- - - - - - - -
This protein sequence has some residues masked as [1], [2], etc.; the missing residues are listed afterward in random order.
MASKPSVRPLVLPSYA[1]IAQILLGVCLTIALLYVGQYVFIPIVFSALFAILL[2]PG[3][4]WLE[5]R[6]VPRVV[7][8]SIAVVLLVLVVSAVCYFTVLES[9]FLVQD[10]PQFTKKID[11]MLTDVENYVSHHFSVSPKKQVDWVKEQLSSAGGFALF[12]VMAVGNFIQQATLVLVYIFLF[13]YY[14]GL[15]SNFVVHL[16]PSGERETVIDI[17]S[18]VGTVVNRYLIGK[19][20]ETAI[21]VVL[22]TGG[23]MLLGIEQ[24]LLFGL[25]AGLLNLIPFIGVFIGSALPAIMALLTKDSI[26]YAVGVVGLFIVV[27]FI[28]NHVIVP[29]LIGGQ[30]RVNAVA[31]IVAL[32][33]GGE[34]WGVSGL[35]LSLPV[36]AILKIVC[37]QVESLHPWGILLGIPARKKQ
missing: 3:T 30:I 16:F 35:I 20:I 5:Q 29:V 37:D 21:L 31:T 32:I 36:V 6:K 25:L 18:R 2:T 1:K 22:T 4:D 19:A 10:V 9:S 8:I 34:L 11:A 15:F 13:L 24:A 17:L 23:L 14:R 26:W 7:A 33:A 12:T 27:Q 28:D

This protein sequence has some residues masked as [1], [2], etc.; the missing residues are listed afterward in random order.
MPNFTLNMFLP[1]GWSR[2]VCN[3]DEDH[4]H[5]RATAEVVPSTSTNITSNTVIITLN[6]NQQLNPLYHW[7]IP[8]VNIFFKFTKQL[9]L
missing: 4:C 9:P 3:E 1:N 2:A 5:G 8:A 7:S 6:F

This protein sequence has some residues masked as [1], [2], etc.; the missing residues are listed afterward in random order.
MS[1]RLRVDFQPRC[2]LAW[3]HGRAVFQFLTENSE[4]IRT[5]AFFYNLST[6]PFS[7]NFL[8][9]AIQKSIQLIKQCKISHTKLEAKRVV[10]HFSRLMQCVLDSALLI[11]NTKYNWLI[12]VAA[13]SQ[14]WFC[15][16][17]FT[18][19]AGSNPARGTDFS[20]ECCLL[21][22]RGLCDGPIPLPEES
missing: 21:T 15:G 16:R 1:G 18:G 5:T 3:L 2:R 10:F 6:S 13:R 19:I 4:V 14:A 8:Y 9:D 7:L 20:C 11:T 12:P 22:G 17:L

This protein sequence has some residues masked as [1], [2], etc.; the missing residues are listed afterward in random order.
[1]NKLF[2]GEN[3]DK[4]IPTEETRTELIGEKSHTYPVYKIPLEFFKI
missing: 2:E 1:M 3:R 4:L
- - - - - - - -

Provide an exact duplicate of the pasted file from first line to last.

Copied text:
This protein sequence has some residues masked as [1], [2], etc.; the missing residues are listed afterward in random order.
MASKPSVRPLVLPSYA[1]IAQILLGVCLTIALLYVGQYVFIPIVFSALFAILL[2]PG[3][4]WLE[5]R[6]VPRVV[7][8]SIAVVLLVLVVSAVCYFTVLES[9]FLVQD[10]PQFTKKID[11]MLTDVENYVSHHFSVSPKKQVDWVKEQLSSAGGFALF[12]VMAVGNFIQQATLVLVYIFLF[13]YY[14]GL[15]SNFVVHL[16]PSGERETVIDI[17]S[18]VGTVVNRYLIGK[19][20]ETAI[21]VVL[22]TGG[23]MLLGIEQ[24]LLFGL[25]AGLLNLIPFIGVFIGSALPAIMALLTKDSI[26]YAVGVVGLFIVV[27]FI[28]NHVIVP[29]LIGGQ[30]RVNAVA[31]IVAL[32][33]GGE[34]WGVSGL[35]LSLPV[36]AILKIVC[37]QVESLHPWGILLGIPARKKQ
missing: 3:T 30:I 16:F 35:I 20:I 5:Q 29:V 37:D 21:L 31:T 32:I 36:V 6:K 25:L 18:R 2:T 1:K 22:T 4:D 19:A 10:V 9:S 8:I 34:L 11:A 15:F 13:L 24:A 17:L 23:L 14:R 26:W 7:A 33:A 12:T 27:Q 28:D

This protein sequence has some residues masked as [1], [2], etc.; the missing residues are listed afterward in random order.
MPNFTLNMFLP[1]GWSR[2]VCN[3]DEDH[4]H[5]RATAEVVPSTSTNITSNTVIITLN[6]NQQLNPLYHW[7]IP[8]VNIFFKFTKQL[9]L
missing: 4:C 9:P 3:E 1:N 2:A 5:G 8:A 7:S 6:F

This protein sequence has some residues masked as [1], [2], etc.; the missing residues are listed afterward in random order.
MS[1]RLRVDFQPRC[2]LAW[3]HGRAVFQFLTENSE[4]IRT[5]AFFYNLST[6]PFS[7]NFL[8][9]AIQKSIQLIKQCKISHTKLEAKRVV[10]HFSRLMQCVLDSALLI[11]NTKYNWLI[12]VAA[13]SQ[14]WFC[15][16][17]FT[18][19]AGSNPARGTDFS[20]ECCLL[21][22]RGLCDGPIPLPEES
missing: 21:T 15:G 16:R 1:G 18:G 5:T 3:L 2:R 10:F 6:S 13:R 19:I 4:V 14:A 8:Y 9:D 7:L 20:C 11:T 12:P 22:G 17:L

This protein sequence has some residues masked as [1], [2], etc.; the missing residues are listed afterward in random order.
[1]NKLF[2]GEN[3]DK[4]IPTEETRTELIGEKSHTYPVYKIPLEFFKI
missing: 2:E 1:M 3:R 4:L